Aug 21, 2000
Can a person be infected with AIDS by mosquitoes that had contact with an AIDS victim's blood? If yes, how can we prevent ourselves from getting infected? If no, why don't researchers find out why it doesn't and then perhaps find a cure for AIDS with research on mosquitoes and how the insect prevents itself from getting infected?
Response from Mr. Kull
There are several reasons why scientists believe that HIV cannot and is not spread by insects, like mosquitoes.
1) Epidemiology: there is no evidence that HIV has been spread by insects in areas where there is a high incidence of AIDS and large populations of insects.
2) Insects inject their own saliva as a lubricant to assist feeding. They do not inject their own or a previously bitten persons' blood. Malaria and yellow fever are transmitted through insect saliva. HIV isn't.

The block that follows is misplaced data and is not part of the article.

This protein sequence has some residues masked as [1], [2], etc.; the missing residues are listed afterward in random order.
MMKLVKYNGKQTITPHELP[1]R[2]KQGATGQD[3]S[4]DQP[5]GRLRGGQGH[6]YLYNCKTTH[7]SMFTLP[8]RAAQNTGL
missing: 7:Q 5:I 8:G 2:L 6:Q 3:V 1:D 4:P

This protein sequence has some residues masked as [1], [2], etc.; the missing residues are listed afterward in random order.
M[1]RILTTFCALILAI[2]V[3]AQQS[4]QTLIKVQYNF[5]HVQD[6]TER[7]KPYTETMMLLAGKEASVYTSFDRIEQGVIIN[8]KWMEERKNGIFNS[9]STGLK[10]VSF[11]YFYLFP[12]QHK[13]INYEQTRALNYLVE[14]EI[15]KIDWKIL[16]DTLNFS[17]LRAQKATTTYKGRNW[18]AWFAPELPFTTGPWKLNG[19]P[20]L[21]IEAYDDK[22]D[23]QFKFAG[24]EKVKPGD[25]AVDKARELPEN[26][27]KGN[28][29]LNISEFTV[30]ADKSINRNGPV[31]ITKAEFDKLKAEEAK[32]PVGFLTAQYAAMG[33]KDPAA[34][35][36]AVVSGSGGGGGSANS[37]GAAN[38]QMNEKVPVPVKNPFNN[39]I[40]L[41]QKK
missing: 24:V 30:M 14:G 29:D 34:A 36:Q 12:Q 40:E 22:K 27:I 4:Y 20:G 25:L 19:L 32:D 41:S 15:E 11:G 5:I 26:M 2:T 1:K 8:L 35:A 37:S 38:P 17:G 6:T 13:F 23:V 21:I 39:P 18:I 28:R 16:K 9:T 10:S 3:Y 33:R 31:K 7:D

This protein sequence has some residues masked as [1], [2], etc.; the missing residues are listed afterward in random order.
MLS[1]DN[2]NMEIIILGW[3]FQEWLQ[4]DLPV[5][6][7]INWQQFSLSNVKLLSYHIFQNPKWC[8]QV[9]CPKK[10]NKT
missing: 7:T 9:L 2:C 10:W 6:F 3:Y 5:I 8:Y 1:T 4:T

3) HIV does not survive nor reproduce in insects.
4) HIV generally does not survive long enough outside of its host to be spread by the insect's mouth area. Insects also do not generally feed on two people in immediate succession. There is usually a rest period in between feedings.
5) The reasons why HIV does not survive or reproduce in insects does not have any significance for humans. HIV (HUMAN immunodeficiency virus) is only fatal to humans.
No need to run out for the bug repellent. HIV is not transmitted this way.
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